Tax considerations are important in almost every aspect of a divorce. With respect to support, child support is not tax deductible, but spousal support is deductible. In cases where one party earns much more than the other party, it is sometimes possible to structure child and spousal support as all "family support" which is all tax deductible to the paying party. The advantage to this approach is that the paying party then has a greater tax write-off and there is more money after to taxes to meet the needs of both parties.
The built-in tax liability should be considered for any assets that are subject to division in a divorce action. For example, the allocation of an IRA worth $10,000 to one party and a CD worth $10,000 to the other party would not be equal because the IRA is fully subject to tax at a later time. Likewise, many stocks and bonds and parcels of real property may have built-in capital gains because they have appreciated beyond their purchase price. The tax basis of property should be considered in the property division in a divorce. All property, including business interests, stock options, and other investments must be properly valued in a divorce. Proper valuation includes in certain circumstances the consideration of the reduction in value of the property because of future taxes.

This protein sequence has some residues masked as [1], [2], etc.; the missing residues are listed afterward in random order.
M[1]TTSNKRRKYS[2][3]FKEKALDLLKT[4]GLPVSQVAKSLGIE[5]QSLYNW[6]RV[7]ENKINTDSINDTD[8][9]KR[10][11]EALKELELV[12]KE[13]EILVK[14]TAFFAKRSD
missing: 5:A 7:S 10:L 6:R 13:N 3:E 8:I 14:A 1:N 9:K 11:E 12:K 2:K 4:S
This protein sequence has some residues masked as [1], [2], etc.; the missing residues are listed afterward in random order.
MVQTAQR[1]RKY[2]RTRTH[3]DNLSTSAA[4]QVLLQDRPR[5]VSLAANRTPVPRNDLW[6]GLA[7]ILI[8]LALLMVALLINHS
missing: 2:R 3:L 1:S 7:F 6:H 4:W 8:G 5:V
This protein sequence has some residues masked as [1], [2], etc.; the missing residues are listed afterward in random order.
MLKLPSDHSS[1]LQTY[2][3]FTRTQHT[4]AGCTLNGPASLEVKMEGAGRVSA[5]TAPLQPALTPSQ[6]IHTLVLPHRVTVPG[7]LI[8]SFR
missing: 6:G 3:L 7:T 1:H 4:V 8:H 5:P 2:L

The portion of legal services in your divorce that is devoted to tax planning is deductible on your income taxes. Be sure to ask your attorney for a breakdown of his or her services that are devoted to tax planning.
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